Let the Rosewood Courts Bloom

In the City of Austin, there are still buildings that are reminiscent of the 1937 Wagner-Steagall National Housing Act which funded public housing. The Rosewood Courts were the first housing project for Black people in the nation, and the were located in what was historically called the “Negro District.” While most buildings are eligible for national recognition after fifty years, low staffing and high administrative costs have prevented an extensive survey of the entirety of East Austin historical sites. The fact remains that valuable parts of history can get erased if cities fail to acknowledge communities of color.

From a history perspective, there is much about the project that enables the complex to be protected. Open on September 1, 1939, Rosewood Court embodies the international style of most public housing in a way that allows for more space for people than current projects. The contractor who reviewed the site revealed that the buildings were eligible for a historically respectful upgrade that makes the building more energy efficient while not costing the city a great deal of money. Since said information has been available since January 31, 2017, it becomes more prudent for the city to act rather than discuss further adjustments to the property.

As a housing project, it cannot be understated that there is very little public housing available for Austin residents, and very little of it is accessible to public transportation. There are three historic but accessible locations that are administrated by the city, and they are all surrounded by a growing supply of luxury housing. All three of the sites (indicated by the green) are close to the downtown where most social services are offered, and all of them are within walking distance to bus service. Being downtown, the residents of these projects are very aware that they have a limited time for existence unless the city or neighborhood advocates complete the entry on the National Register.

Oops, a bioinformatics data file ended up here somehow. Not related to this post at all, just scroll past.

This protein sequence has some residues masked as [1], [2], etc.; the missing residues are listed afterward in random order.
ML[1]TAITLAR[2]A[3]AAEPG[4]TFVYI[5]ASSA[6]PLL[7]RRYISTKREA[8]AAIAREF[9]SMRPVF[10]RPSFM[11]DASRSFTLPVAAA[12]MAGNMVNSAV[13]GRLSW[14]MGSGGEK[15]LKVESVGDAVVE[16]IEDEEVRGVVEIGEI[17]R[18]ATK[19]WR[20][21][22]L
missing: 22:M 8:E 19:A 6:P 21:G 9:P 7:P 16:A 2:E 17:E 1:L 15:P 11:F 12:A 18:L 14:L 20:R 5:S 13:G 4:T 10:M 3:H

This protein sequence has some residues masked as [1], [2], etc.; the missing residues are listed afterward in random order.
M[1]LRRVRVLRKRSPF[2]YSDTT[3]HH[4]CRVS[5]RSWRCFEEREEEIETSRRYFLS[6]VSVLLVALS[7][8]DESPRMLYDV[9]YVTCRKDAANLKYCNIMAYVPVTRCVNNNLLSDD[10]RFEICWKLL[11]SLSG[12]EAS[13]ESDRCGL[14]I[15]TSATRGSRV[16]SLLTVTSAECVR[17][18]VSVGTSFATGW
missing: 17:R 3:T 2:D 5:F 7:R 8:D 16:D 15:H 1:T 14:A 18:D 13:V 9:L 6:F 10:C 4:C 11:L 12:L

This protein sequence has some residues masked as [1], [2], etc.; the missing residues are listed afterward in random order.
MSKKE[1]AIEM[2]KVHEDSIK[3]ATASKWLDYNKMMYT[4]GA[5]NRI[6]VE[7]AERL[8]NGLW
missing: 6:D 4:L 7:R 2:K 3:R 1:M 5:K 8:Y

However, the main reason that the city should maintain the property and register for protection is that people still live in those complexes. Even though staff acknowledged the poor conditions of the facilities in staff reports, they waited to change the circumstances for people helpless to move or acquire further maintenance. In a city with three-digit summers and occasional freezing during the winter, it is crucial to offer updated HVAC systems for public safety. The housing of the poor should not constantly be viewed as an opportunity to “revitalize” a neighborhood without them in it.

The cost of renovation was quoted as being $1.5 million, which is a small price to maintain affordable housing in Central Austin. On October 10, 2017, consultants asked for an additional $2.275 million for reorganization of the land use development code, which was received on October 12, 2017. It is acceptable and reasonable for the city to pay the $1.5 million to save its most vulnerable population. On December 23, 1937, the city established the Housing Authority for the City of Austin to address the housing costs which were already frustrating families. It is time for the city to respect that not everyone is going to own homes or make excessive income for housing.

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